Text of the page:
This time around there’s little left to salvage. Not only did RP-G28 fail to beat placebo in reducing lactose intolerance symptoms, patients in the treatment group actually averaged a smaller improvement. On a composite score measuring symptoms like abdominal pain, cramping, bloating and gas, patients given the drug had a mean reduction of 3.159 while the placebo cohort saw a 3.420 drop on average (one-sided p-value = 0.0106).

Ear­ly snap­shot of Ad­verum's eye gene ther­a­py sparks con­cern about vi­sion loss

An early-stage update on Adverum Biotechnologies’ intravitreal gene therapy has triggered investor concern, after patients with wet age-related macular degeneration (AMD) saw their vision deteriorate, despite signs that the treatment is improving retinal anatomy.

Adverum, on Wednesday, unveiled 24-week data from the OPTIC trial of its experimental therapy, ADVM-022, in six patients who have been administered with one dose of the therapy. On average, patients in the trial had severe disease with an average of 6.2 anti-VEGF injections in the eight months prior to screening and an average annualized injection frequency of 9.3 injections.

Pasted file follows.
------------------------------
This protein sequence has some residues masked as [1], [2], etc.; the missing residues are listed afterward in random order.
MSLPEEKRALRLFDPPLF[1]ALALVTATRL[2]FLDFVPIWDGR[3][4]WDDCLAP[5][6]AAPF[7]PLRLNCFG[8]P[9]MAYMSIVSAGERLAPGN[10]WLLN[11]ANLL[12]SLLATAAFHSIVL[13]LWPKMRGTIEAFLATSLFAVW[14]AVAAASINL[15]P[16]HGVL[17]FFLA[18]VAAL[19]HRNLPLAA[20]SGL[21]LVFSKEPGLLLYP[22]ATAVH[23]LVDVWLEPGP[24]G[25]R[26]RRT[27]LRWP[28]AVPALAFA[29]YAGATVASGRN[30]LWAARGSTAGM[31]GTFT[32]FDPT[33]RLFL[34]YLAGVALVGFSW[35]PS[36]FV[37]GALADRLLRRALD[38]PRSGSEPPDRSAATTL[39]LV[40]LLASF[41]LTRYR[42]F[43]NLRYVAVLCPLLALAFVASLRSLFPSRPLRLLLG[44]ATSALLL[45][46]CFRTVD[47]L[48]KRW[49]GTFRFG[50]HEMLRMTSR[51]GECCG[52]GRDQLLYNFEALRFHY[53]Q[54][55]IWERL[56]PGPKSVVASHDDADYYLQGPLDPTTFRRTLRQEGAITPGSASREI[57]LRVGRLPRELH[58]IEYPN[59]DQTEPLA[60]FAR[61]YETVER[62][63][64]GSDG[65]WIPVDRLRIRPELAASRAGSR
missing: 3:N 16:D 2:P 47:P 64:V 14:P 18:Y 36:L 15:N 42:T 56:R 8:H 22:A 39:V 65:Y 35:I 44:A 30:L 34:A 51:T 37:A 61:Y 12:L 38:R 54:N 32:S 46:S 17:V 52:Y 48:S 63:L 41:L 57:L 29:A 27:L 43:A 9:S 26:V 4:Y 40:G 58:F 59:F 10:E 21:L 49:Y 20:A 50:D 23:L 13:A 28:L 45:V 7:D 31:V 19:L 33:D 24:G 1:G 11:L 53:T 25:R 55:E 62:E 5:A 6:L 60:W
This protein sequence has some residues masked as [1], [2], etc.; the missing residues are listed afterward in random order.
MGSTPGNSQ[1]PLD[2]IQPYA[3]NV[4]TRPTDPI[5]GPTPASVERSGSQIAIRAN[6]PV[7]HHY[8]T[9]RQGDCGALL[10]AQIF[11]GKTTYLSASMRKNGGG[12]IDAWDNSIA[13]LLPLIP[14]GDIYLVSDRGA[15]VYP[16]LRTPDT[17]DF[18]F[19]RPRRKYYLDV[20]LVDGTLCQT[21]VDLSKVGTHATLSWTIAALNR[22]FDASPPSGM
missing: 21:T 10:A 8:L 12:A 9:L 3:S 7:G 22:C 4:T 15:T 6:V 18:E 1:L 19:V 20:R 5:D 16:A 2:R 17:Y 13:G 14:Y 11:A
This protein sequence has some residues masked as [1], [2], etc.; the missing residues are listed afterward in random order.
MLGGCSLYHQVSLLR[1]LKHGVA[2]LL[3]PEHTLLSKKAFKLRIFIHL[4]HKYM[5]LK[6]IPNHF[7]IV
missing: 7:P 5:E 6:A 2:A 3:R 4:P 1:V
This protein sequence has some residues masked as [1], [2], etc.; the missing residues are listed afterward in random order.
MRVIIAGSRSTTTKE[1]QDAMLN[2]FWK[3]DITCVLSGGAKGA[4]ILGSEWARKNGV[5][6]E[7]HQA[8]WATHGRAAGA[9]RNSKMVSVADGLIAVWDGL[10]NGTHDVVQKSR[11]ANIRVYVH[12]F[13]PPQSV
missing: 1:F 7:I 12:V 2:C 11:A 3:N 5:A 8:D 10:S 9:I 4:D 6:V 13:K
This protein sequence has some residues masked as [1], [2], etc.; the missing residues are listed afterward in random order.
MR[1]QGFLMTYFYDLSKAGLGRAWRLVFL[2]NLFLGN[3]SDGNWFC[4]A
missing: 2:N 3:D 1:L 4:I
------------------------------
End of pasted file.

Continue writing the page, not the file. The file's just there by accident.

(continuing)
Alex Ar­faei trades his an­a­lyst's post for a new role as biotech VC; Sanofi vet heads to Vi­for

Too often, Alex Arfaei arrived too late. 

An analyst at BMO Capital Markets, he’d meet with biotech or pharmaceutical heads for their IPO or secondary funding and his brain, trained on a biology degree and six years at Merck and Endo, would spring with questions: Why this biomarker? Why this design? Why not this endpoint? Not that he could do anything about it. These execs were coming for clinical money; their decisions had been made and finalized long ago.